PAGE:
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On Mental Health and Acknowledging Us, Rosalynn Carter Was Ahead of Her Time

Rosalynn Carter testifying in front of Congress for mental health in 1979
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The former first lady's advocacy a lifetime ago has proven her to be consequential in helping the marginalized.

The nation officially said goodbye Tuesday to former First Lady Rosalynn Carter, who died last week at the age of 96 who left a remarkable and enduring legacy. She advocated on behalf of LGBTQ+ rights and mental health during her lifetime, and in doing so, Carter proved that she was way ahead of her time.

One of the luxuries of being a person of a certain age is that I can vividly recall when Jimmy Carter was elected president in 1976. My family has always been staunchly Democratic. My great-grandmother passed on her scrapbooks of Franklin D. Roosevelt to me, which were tattered and worn but chock-full of FDR lore.

She was a postmaster in her small town of New Freeport, Pa., and, among other things, that scrapbook contained buttons and pamphlets about FDR that she garnered after attending national postmasters’ conventions, and one Democratic convention in 1940.

Being a Democrat was always special for me because of the love my great-grandmother had for the party. Growing up in southwestern Pennsylvania, where steel mills and coal mines were ever-present, Democrats always represented unions and the working man. And it wasn’t until Jimmy and Rosalynn came along that someone championed causes critically important to me. They did, and to some extent the party did as well.

It was because of my great-grandmother that I began to understand what Jimmy Carter was all about, and by association his wife, Rosalynn. They were Southern Democrats, a dwindling lot, since many abandoned the party after Democratic President Lyndon Johnson signed a series of civil rights laws in the 1960s.

For me, both President and Mrs. Carter made being a Democrat even more personal. Until she came along, no one ever said much about mental illness or made any attempt to address gay rights issues.

Mrs. Carter became the second first lady in history to testify in front of Congress when she represented the President’s Commission on Mental Health as its honorary chair in 1979. In 1977, when her husband became the first president to instruct his staff to meet with queer activists at the White House, many credited Mrs. Carter, who helped push for the meeting. Further, she and her husband opposed California’s Proposition 6 in 1978, a measure that would have barred gays and lesbians from teaching in public schools in the state.

It's important to remember that those who suffered from mental health issues in those days had a horrible stigma strapped to their backs. I had firsthand experience seeing how detrimental that was as I came of age in the 1970s.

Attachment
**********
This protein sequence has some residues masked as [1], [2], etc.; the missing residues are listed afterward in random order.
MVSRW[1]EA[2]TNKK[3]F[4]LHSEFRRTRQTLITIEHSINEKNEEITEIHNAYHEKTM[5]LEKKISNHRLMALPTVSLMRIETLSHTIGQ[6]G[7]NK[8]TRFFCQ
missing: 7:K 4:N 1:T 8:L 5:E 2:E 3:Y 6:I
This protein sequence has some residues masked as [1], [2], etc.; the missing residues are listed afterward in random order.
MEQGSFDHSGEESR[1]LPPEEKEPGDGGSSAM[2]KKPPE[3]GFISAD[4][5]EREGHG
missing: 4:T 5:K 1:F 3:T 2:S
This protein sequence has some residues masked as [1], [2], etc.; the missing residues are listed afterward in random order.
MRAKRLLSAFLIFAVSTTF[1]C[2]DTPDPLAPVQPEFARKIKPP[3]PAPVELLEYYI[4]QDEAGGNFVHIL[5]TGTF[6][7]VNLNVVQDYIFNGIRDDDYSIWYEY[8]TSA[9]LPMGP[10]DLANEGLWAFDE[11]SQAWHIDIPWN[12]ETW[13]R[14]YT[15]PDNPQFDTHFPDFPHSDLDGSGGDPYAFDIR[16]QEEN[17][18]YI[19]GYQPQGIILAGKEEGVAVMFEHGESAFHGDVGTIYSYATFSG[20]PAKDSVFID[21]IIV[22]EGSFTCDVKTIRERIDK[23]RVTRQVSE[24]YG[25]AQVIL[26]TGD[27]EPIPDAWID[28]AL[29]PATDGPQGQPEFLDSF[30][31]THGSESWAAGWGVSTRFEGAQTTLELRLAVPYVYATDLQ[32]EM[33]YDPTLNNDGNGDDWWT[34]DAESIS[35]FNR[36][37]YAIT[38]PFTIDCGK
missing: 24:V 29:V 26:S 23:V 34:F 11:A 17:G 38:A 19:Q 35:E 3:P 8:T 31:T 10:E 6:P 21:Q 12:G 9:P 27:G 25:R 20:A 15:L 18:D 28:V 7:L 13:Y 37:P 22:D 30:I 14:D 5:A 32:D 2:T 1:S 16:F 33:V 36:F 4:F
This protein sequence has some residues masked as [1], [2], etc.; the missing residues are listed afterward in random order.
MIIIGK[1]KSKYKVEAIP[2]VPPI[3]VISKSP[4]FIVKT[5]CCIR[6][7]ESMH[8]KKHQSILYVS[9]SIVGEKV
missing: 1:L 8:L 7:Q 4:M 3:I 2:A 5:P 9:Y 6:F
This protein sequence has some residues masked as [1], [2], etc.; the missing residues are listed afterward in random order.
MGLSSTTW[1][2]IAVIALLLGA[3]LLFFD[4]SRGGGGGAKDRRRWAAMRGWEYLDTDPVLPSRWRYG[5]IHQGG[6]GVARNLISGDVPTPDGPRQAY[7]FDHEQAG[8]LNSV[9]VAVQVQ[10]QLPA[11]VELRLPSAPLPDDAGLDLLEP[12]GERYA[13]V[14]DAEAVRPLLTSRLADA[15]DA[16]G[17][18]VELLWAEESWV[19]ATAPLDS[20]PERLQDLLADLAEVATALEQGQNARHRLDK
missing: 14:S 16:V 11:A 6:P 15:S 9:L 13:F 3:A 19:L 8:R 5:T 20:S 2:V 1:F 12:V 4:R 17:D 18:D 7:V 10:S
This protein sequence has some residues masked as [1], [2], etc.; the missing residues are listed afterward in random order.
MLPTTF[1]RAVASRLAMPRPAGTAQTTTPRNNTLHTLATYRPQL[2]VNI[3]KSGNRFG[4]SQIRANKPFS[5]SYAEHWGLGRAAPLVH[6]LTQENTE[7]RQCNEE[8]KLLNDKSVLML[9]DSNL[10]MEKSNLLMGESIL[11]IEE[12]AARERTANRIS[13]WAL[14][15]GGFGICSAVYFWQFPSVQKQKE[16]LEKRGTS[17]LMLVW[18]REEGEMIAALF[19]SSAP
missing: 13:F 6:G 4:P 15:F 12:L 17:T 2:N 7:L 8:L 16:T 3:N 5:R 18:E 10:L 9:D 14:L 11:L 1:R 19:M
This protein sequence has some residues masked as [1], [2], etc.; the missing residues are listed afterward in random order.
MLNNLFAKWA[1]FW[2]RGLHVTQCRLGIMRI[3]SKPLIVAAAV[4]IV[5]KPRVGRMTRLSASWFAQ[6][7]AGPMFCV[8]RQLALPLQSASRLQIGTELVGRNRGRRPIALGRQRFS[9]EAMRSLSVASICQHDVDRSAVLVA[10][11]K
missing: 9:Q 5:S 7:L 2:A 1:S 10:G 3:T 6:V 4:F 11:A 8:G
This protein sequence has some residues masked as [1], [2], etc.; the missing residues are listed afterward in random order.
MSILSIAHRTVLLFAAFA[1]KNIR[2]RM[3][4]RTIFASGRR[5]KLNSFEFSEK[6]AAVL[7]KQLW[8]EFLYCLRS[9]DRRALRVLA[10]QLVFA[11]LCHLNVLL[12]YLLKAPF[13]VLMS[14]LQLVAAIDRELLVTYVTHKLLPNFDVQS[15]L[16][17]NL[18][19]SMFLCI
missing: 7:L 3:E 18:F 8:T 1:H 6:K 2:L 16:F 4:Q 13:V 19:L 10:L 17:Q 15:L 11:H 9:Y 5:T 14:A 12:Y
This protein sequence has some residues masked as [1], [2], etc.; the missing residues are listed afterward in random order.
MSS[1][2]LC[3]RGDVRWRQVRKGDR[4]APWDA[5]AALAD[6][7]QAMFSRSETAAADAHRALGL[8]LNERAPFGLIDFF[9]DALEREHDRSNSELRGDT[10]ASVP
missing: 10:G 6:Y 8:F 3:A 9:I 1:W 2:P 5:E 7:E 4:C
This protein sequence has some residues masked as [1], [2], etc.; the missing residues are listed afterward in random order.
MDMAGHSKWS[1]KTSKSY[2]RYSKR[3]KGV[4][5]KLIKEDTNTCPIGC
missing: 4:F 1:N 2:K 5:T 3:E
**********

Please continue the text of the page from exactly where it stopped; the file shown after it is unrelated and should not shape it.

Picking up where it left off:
My aunt was schizophrenic, and she spent 25 years in a mental institution. She took care of my grandmother, and when she wasn't heavily medicated, there was no telling how she would behave.

We looked at her at that time as a freak, because that’s the way society labeled her, and viciously, that's just the way things were. As kids, my brother and sister and I were terrified of her, mainly because no one stuck up for her by telling us that she was sick.

My first cousin Tommy was intellectually disabled. At the time, we called him retarded or, worse, a mongoloid. My siblings and I were frightened of him too. Tom was the sweetest guy, but back then no one understood — or communicated — that Tom was just a little different from the rest of us and he was nothing to be afraid of. Again, society marginalized people like Tom.

Mrs. Carter sought to change all that because she knew she had a voice and a platform to be able to stand up, speak out, and try to elucidate what having mental illness was all about.

For Mrs. Carter, helping people living with mental illness was a lifelong commitment. In a 2019 op-ed for CNN, the former first lady talked about the impetus of her advocacy for mental health when she was helping her husband run for governor of Georgia in 1966.

“I stood outside the entrance of a factory waiting to give people brochures after they finished the night shift," she wrote. "An older woman came out, looking weary from work. When I asked if she would be able to get some sleep, she told me she hoped so, but that she had a daughter who had a mental illness and needed care while the woman’s husband was at his job.

“That conversation would start me on a lifelong crusade for better treatment and policies for people living with mental illnesses. A lot of progress has been made since then, but government response in the United States and globally is not yet on par with the toll mental illnesses take on families.”

Mental illness and disabilities run deep in my family, with my aunt and first cousin, and another first cousin who died by suicide. And then there’s me. I’ve been very open about my battle with severe depression and suicide attempts. Moreover, I’ve been able to have frank conversations with public officials who followed in Mrs. Carter’s wake, including U.S. Reps. Jamie Raskin, and Adam Smith, U.S. Sen. John Fetterman, and others about their mental experiences.